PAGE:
Today I went on a field trip with Big Dog's class. He's been complaining that I spend a lot of time with Little Dog's class and not much time with his class. And if I was seeing things from his perspective, he'd be absolutely right, so I needed to fix that. Today's field trip was a half day trip to the Seattle Tilth to learn about gardening. Not far from work, not a full day and on a day where my schedule was pretty easily rearranged, it sounded just about perfect. I dropped the boys off at school in the morning, went to work for a few hours, then headed over the the school to meet up with the class.
With several other parent chaperons and a teacher, who I believe is among the finest teachers I have ever had the pleasure of meeting (he's truly amazing!) we managed to herd 23 eight-year-olds from school, to the bus stop, on and off of the Seattle Metro bus and into the playground near the Good Shepherd Center where the Seattle Tilth is located. Upon our arrival, the kids were told to find a seat at the picnic tables and eat their lunches after which they would have a little time to play before heading to our class. They had barely cracked into their lunches when a man approached the group and asked us to please collect up our lunches and follow him. To the adults he mentioned that he was the principal of the Meridian school, a private school in the same center as the Seattle Tilth, and that the school was currently under lockdown at the request of the Seattle police. He asked us to come with him quickly to the gym where our group would be safe and would be able to observe the lockdown as guests of their school.
The children packed up with amazing speed despite having no idea (or anxiety because they had no details) about what was going on. We ushered them into the gym in an orderly line and we locked the doors behind us. We settled in to finish our lunches and as we waited the principal asked for a few of the adults to come into the hallway so he could explain the situation without upsetting the children. If you were in Seattle today, you probably already know what happened. A man entered a local cafe and opened fire, killing two people on the scene and injuring three more. He then fled, still armed, into the neighborhood, which was not terribly far from where we were standing. The public schools in the area were all on lockdown, the police were conducting a door to door search of the area, and we were here in the gym of a private school waiting for more information.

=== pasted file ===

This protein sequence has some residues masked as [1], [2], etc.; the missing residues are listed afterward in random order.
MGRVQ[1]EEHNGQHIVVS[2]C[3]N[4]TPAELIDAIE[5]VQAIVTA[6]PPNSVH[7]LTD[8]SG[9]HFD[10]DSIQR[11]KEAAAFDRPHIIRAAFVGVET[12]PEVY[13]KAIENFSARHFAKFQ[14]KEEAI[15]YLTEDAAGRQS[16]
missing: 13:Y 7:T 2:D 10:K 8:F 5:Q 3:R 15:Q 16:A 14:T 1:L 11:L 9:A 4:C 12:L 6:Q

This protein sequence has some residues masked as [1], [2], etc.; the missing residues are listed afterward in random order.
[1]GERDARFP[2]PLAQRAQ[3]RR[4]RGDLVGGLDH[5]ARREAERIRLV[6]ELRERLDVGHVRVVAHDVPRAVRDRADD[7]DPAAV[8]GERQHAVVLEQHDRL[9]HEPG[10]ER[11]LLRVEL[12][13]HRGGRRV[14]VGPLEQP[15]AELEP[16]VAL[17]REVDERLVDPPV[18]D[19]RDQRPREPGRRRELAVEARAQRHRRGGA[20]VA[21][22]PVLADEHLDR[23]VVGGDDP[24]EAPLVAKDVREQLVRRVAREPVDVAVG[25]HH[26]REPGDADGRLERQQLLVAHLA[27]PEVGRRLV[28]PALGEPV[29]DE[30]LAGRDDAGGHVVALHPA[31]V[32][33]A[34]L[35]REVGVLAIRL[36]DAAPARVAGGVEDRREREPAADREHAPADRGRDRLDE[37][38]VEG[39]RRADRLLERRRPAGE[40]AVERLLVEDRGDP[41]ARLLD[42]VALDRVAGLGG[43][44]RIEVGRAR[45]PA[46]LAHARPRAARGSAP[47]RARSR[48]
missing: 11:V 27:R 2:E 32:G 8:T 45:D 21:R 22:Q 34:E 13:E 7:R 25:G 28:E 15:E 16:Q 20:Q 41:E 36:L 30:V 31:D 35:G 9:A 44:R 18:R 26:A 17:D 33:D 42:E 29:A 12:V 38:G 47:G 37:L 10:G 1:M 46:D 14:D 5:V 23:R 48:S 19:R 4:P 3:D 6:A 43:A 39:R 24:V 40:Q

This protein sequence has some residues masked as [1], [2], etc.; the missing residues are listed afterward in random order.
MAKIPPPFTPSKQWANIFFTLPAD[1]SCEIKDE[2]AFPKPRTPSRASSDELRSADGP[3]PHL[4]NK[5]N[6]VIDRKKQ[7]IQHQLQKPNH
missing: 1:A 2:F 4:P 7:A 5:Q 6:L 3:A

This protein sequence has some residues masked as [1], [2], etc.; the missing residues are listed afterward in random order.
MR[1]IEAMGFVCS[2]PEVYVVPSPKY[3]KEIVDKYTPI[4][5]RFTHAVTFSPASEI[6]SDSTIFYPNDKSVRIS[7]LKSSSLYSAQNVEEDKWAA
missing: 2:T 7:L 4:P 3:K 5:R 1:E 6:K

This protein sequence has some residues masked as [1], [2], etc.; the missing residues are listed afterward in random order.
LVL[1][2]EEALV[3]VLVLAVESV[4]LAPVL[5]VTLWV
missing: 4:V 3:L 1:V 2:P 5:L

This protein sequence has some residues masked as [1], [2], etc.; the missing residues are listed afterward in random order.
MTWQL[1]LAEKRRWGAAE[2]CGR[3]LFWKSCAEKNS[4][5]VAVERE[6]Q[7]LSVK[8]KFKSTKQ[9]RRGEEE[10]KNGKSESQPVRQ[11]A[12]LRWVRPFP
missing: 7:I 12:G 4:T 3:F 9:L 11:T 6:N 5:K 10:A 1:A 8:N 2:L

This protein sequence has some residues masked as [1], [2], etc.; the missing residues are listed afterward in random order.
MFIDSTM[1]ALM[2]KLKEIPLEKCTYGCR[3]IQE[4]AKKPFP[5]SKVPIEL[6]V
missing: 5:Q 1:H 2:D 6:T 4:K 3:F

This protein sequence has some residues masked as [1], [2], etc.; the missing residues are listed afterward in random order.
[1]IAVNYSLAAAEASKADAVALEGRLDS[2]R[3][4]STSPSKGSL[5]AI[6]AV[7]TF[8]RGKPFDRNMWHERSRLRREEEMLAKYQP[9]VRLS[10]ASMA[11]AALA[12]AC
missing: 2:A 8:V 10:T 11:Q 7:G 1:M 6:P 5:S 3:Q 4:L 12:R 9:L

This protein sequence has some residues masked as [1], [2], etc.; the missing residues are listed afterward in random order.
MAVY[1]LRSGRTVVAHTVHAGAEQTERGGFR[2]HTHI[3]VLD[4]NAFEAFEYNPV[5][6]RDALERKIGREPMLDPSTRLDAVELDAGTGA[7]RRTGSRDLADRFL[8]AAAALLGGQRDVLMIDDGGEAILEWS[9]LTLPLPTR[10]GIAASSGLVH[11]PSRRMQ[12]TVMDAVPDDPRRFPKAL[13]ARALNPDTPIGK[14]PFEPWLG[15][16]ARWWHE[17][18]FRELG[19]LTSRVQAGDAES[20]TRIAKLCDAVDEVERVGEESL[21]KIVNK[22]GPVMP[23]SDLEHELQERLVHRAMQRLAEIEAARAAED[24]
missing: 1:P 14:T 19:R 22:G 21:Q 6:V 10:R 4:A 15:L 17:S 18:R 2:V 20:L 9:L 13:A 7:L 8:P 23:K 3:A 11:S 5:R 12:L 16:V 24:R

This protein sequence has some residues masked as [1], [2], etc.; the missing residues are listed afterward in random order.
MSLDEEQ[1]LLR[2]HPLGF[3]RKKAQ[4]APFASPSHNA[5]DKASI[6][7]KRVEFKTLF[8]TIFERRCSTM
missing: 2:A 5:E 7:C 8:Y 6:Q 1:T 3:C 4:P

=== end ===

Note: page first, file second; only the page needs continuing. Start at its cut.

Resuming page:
I don't know if you've even been through a lock down or even a lockdown drill, I sure hadn't. In a lockdown, you just sit quietly and wait with the doors locked, windows closed and a furious anxiety raging through all of the adults. You can't play, you can't make noise, you can't even talk. You just wait. Quietly. Until they tell you that you can stop. The kids managed it exceptionally well. Someone brought in books for them to read and others played silent games of Rock, Scissors, Paper while the parents all sat, focused on their smartphones either texting our spouses about our safety or constantly hitting reload trying to get new details from the outside that would help us feel safer. I don't know about the other parents, but whenever someone knocked on the door, I jumped. I couldn't help but obsess over what would happen if someone did get into the school, how would I keep my child safe and how would Dave and Little Dog handle the situation if something did happen. I looked for things that we could hide behind and considered the safety of our position relative to the windows should shots be fired from outside. And I waited. Needless to say, the waiting was excruciating.
After a while, someone from the Seattle Tilth came to into the gym and started a very quiet introduction to the gardening program to help pass the waiting time. The children were all exceptionally well focused and gave polite but enthusiastic answers to his questions. A few minutes into the presentation, we were given the all clear. The police had lifted the lockdown in this area and we were able to resume our regular schedule. The children, who had all behaved so well, were allowed to have 10 minutes on the playground and then we all learned a bit about gardening and worms.
The shooter was found much later in an entirely different neighborhood, the dead were identified and the life for the rest of Seattle went on. I'm still shaking.
Pasta ala Fridge
5 years ago